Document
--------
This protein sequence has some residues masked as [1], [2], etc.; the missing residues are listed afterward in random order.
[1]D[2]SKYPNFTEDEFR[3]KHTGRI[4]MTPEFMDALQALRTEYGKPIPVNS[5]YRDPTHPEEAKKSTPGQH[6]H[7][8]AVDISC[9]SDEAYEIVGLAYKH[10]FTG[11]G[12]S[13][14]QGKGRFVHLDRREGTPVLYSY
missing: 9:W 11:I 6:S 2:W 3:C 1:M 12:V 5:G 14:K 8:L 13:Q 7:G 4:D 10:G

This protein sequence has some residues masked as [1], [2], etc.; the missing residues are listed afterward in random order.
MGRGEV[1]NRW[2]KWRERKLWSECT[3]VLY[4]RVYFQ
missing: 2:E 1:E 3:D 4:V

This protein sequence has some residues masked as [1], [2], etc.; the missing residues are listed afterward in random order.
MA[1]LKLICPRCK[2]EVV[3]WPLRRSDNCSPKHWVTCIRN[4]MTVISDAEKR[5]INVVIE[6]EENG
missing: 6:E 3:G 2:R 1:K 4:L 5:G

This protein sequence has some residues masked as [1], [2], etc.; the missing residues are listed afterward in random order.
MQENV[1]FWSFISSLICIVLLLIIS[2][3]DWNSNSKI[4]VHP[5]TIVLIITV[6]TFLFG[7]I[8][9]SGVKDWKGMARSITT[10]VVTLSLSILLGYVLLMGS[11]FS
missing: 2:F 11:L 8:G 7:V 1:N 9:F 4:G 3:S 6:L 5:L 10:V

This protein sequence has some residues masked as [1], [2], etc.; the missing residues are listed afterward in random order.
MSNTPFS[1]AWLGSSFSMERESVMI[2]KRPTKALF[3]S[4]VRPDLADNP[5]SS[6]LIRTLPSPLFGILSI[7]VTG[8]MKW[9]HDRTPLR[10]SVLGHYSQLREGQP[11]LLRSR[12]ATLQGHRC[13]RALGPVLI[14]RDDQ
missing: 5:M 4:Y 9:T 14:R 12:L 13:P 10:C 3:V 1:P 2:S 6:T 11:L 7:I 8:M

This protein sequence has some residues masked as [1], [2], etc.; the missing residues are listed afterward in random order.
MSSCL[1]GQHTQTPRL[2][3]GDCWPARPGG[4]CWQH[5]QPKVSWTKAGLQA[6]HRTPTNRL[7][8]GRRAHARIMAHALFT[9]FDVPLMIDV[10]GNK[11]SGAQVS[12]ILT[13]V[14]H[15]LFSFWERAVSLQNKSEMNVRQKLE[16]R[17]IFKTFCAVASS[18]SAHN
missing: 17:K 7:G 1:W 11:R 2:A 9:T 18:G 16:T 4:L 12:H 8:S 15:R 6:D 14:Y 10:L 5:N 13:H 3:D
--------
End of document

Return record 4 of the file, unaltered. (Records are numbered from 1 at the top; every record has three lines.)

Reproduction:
This protein sequence has some residues masked as [1], [2], etc.; the missing residues are listed afterward in random order.
MQENV[1]FWSFISSLICIVLLLIIS[2][3]DWNSNSKI[4]VHP[5]TIVLIITV[6]TFLFG[7]I[8][9]SGVKDWKGMARSITT[10]VVTLSLSILLGYVLLMGS[11]FS
missing: 2:F 11:L 8:G 7:V 1:N 9:F 4:G 3:S 6:L 5:L 10:V